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2000 Lincoln Town Car Trims


Avg. Price: $5,862

As its name implies, the Cartier trim was the crown jewel of the 2000 Lincoln Town Cars. With an upgraded list of standard equipment, it was a popular choice with domestic car buyers who would only settle for the best.

The Cartier received the stronger 220-horsepower V8 that was available as an option on the Signature trims. This engine's sidekick was a dual exhaust, which added to the look of this luxury sedan's impressive caboose.

Buyers of the Cartier had the option to add the Touring Sedan package, a grouping of performance-boosting components that made for the ultimate ride. In addition to larger (16-inch) tires on alloy wheels, it added improved axles, suspension, torque converter, and other items directly related to performance, as well as perforated leather upholstery. Individual options for this trim were a CD player, CD changer, power moonroof, mud flaps, daytime running lights, and a full-sized spare, as well as the ever-popular front seat heaters.

Cartier L

The biggest news for the Town Car in 2000 was the addition of the longer-wheelbase L versions of the Cartier and Executive trims. The Cartier L was truly the pinnacle among Town Cars for this model year, as it had it all: a maxed-out list of standard equipment, plus six more inches of space to enjoy it in. The extra legroom wasn't the only benefit; the additional length also provided wider door openings and a smoother ride.

The Cartier L trim came with other bonuses: heated seats (even for the rear), backseat auxiliary controls for climate and audio, a fold-away armrest with integrated storage, and, for truly maximum luxury, an ashtray fit for cigars and special mood-enhancing lighting.

The engine on the Cartier trims had a 15-horsepower edge over the standard Town Car V8 (220 horses vs. 205). Buyers could also have added a Touring Package, which added a couple dozen performance-enhancing components. Individual items available were a power moonroof, daytime running lights, a full-sized spare, and a CD player and changer.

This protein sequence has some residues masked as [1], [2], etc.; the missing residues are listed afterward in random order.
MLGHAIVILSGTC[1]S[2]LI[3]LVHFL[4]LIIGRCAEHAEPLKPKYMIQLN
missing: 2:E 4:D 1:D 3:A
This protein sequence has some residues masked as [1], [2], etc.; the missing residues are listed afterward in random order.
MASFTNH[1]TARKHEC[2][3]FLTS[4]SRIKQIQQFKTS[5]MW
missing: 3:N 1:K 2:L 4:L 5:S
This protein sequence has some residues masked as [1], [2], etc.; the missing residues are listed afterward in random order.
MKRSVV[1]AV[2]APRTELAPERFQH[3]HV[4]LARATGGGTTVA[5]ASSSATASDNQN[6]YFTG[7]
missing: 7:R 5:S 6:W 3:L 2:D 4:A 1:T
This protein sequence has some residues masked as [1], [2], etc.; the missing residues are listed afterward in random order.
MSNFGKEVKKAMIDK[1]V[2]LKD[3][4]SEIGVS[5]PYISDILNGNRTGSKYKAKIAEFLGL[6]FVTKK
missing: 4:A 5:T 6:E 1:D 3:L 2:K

44 national listings
Avg. Price: $5,118

The Executive trim was not your father's Lincoln Town Car, but rather your chauffeur's. It was made to be a limousine and fleet vehicle, and as such was not really marketed to your average deep-pocketed American retiree.

As the lowest-priced Town Car, it still contained a nice list of standard features, such as leather seats, heated power side mirrors, keyless entry, and a load-leveling twin-tube suspension. And, of course, it had the same generous interior space and deep trunk, perfect for Jeeves to fill up with suitcases for those runs to and from the airport.

The Executive trims were not eligible for the upgraded engine, a V8 that put out 15 more horses than the standard one for a total of 220. This relatively no-nonsense luxury sedan also was not eligible for the power moonroof option, although a manual one could have been added.

Executive L

Avg. Price: $5,797

Six more inches of length set the Executive L apart from the trim known simply as the Executive. This extra space translated mostly into rear legroom, where it was appreciated by the Very Important Passengers in this livery-minded land barge.

The extra-long full-sized luxury sedan was intended as a fleet vehicle as opposed to one for the general consumer. It was not open to a couple of options that the more expensive Signature and Cartier trims were privy to, namely a higher-powered engine (15 more horses) and power moonroof.

Still, its standard features were plush, as they included leather seating, keyless entry, traction control, and side-impact airbags. Systems that were upgraded for this model year were the steering, suspension, and transmission, and improvements were also made in the Town Car's aerodynamics and quietness.


74 national listings
Avg. Price: $5,028

The popular Signature trim of the 2000 Lincoln Town Car fell somewhere between basic and well-appointed - relatively speaking, of course. This Mama Bear among Town Cars was certainly well-appointed, although not quite to the same degree as the Cartier trim. Yet it was open to more options than the livery-bound Executive trim.

The main opportunity for improvement was the Touring Sedan package, highlighted by a more powerful (220 horsepower vs. 205) V8. This options package also gave the Signature 16-inch tires and upgraded alloy wheels, a revised suspension and torque converter, and other performance-oriented components. The leather upholstery was also upgraded, as was the interior finish, featuring a bird's-eye woodgrain material.

Separate optional equipment for this trim consisted of a power moonroof, 6-CD changer, and heaters for the front seats. On the outside the choices were mud flaps, daytime running lights, and a full-sized spare.